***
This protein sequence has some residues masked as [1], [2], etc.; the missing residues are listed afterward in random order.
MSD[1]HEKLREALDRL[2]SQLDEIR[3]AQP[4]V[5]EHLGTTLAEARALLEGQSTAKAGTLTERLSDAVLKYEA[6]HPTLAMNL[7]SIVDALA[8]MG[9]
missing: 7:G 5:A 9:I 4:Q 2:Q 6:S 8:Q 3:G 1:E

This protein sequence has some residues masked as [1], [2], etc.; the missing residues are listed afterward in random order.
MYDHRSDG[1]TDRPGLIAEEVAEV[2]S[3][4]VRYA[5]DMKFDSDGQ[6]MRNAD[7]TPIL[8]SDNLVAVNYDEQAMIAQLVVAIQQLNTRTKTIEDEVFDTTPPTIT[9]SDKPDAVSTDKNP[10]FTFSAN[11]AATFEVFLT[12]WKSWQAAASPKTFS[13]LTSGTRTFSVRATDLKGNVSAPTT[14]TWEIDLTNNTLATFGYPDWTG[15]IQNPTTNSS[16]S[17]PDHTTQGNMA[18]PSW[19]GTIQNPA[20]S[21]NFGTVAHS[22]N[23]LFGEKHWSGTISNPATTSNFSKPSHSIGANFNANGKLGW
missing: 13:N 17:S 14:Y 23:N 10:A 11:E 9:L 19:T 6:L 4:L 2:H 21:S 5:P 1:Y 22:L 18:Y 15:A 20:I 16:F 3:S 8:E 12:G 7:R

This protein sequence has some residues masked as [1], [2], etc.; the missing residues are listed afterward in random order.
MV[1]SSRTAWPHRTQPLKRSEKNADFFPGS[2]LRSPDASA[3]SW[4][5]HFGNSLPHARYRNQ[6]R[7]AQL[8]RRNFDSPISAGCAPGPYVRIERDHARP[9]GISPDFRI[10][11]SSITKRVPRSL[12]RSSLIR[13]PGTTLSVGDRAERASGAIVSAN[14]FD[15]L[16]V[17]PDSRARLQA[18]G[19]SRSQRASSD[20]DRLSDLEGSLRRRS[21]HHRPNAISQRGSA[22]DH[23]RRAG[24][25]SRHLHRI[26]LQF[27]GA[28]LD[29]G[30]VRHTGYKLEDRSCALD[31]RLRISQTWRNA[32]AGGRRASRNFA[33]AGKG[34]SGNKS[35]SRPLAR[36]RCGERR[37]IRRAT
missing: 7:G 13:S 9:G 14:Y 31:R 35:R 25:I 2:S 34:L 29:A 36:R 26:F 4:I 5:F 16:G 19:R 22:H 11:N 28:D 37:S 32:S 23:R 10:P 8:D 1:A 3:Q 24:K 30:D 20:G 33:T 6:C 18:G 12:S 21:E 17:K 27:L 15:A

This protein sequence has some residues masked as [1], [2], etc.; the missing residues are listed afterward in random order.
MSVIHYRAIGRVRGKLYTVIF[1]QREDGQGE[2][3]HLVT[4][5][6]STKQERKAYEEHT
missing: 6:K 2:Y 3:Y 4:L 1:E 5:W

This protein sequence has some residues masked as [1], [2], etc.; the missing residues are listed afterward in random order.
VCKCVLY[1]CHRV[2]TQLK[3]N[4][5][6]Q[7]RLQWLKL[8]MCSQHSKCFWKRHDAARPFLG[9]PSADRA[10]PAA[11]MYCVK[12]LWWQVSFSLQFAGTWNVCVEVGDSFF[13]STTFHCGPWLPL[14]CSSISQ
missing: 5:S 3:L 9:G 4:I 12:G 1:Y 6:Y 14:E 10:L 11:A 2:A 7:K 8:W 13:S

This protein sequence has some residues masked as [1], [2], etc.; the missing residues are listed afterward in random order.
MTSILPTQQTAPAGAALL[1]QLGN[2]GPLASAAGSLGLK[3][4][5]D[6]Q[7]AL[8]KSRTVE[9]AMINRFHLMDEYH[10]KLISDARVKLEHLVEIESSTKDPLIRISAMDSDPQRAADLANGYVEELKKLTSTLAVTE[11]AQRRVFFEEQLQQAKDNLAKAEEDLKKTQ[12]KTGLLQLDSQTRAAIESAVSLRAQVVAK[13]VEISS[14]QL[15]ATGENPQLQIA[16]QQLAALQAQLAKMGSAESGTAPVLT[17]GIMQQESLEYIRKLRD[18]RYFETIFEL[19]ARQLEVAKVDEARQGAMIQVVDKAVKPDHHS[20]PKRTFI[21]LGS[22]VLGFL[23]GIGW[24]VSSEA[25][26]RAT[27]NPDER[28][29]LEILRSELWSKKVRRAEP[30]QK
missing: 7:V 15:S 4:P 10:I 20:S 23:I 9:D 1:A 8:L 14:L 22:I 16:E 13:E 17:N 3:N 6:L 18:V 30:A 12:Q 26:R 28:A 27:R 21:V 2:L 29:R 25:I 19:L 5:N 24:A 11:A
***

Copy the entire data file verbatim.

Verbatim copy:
This protein sequence has some residues masked as [1], [2], etc.; the missing residues are listed afterward in random order.
MSD[1]HEKLREALDRL[2]SQLDEIR[3]AQP[4]V[5]EHLGTTLAEARALLEGQSTAKAGTLTERLSDAVLKYEA[6]HPTLAMNL[7]SIVDALA[8]MG[9]
missing: 7:G 5:A 9:I 4:Q 2:Q 6:S 8:Q 3:G 1:E

This protein sequence has some residues masked as [1], [2], etc.; the missing residues are listed afterward in random order.
MYDHRSDG[1]TDRPGLIAEEVAEV[2]S[3][4]VRYA[5]DMKFDSDGQ[6]MRNAD[7]TPIL[8]SDNLVAVNYDEQAMIAQLVVAIQQLNTRTKTIEDEVFDTTPPTIT[9]SDKPDAVSTDKNP[10]FTFSAN[11]AATFEVFLT[12]WKSWQAAASPKTFS[13]LTSGTRTFSVRATDLKGNVSAPTT[14]TWEIDLTNNTLATFGYPDWTG[15]IQNPTTNSS[16]S[17]PDHTTQGNMA[18]PSW[19]GTIQNPA[20]S[21]NFGTVAHS[22]N[23]LFGEKHWSGTISNPATTSNFSKPSHSIGANFNANGKLGW
missing: 13:N 17:S 14:Y 23:N 10:A 11:E 9:L 19:T 6:L 4:L 2:H 21:S 5:P 1:Y 22:L 18:Y 15:A 20:I 16:F 3:S 8:E 12:G 7:R

This protein sequence has some residues masked as [1], [2], etc.; the missing residues are listed afterward in random order.
MV[1]SSRTAWPHRTQPLKRSEKNADFFPGS[2]LRSPDASA[3]SW[4][5]HFGNSLPHARYRNQ[6]R[7]AQL[8]RRNFDSPISAGCAPGPYVRIERDHARP[9]GISPDFRI[10][11]SSITKRVPRSL[12]RSSLIR[13]PGTTLSVGDRAERASGAIVSAN[14]FD[15]L[16]V[17]PDSRARLQA[18]G[19]SRSQRASSD[20]DRLSDLEGSLRRRS[21]HHRPNAISQRGSA[22]DH[23]RRAG[24][25]SRHLHRI[26]LQF[27]GA[28]LD[29]G[30]VRHTGYKLEDRSCALD[31]RLRISQTWRNA[32]AGGRRASRNFA[33]AGKG[34]SGNKS[35]SRPLAR[36]RCGERR[37]IRRAT
missing: 7:G 13:S 9:G 14:Y 31:R 35:R 25:I 2:S 34:L 29:A 36:R 26:F 4:I 5:F 16:G 19:R 22:H 11:N 28:D 37:S 32:S 23:R 10:P 8:D 1:A 3:Q 24:K 30:D 20:G 33:T 6:C 18:G 12:S 21:E 17:K 27:L 15:A

This protein sequence has some residues masked as [1], [2], etc.; the missing residues are listed afterward in random order.
MSVIHYRAIGRVRGKLYTVIF[1]QREDGQGE[2][3]HLVT[4][5][6]STKQERKAYEEHT
missing: 6:K 2:Y 3:Y 4:L 1:E 5:W

This protein sequence has some residues masked as [1], [2], etc.; the missing residues are listed afterward in random order.
VCKCVLY[1]CHRV[2]TQLK[3]N[4][5][6]Q[7]RLQWLKL[8]MCSQHSKCFWKRHDAARPFLG[9]PSADRA[10]PAA[11]MYCVK[12]LWWQVSFSLQFAGTWNVCVEVGDSFF[13]STTFHCGPWLPL[14]CSSISQ
missing: 5:S 3:L 9:G 4:I 12:G 1:Y 6:Y 14:E 10:L 11:A 2:A 7:K 8:W 13:S

This protein sequence has some residues masked as [1], [2], etc.; the missing residues are listed afterward in random order.
MTSILPTQQTAPAGAALL[1]QLGN[2]GPLASAAGSLGLK[3][4][5]D[6]Q[7]AL[8]KSRTVE[9]AMINRFHLMDEYH[10]KLISDARVKLEHLVEIESSTKDPLIRISAMDSDPQRAADLANGYVEELKKLTSTLAVTE[11]AQRRVFFEEQLQQAKDNLAKAEEDLKKTQ[12]KTGLLQLDSQTRAAIESAVSLRAQVVAK[13]VEISS[14]QL[15]ATGENPQLQIA[16]QQLAALQAQLAKMGSAESGTAPVLT[17]GIMQQESLEYIRKLRD[18]RYFETIFEL[19]ARQLEVAKVDEARQGAMIQVVDKAVKPDHHS[20]PKRTFI[21]LGS[22]VLGFL[23]GIGW[24]VSSEA[25][26]RAT[27]NPDER[28][29]LEILRSELWSKKVRRAEP[30]QK
missing: 7:V 15:S 4:P 10:I 20:S 23:I 9:D 1:A 8:L 14:L 22:I 16:E 13:E 17:N 3:N 6:L 18:V 30:A 12:Q 26:R 28:A 27:R 21:V 2:L 29:R 25:I 19:L 5:N 24:A 11:A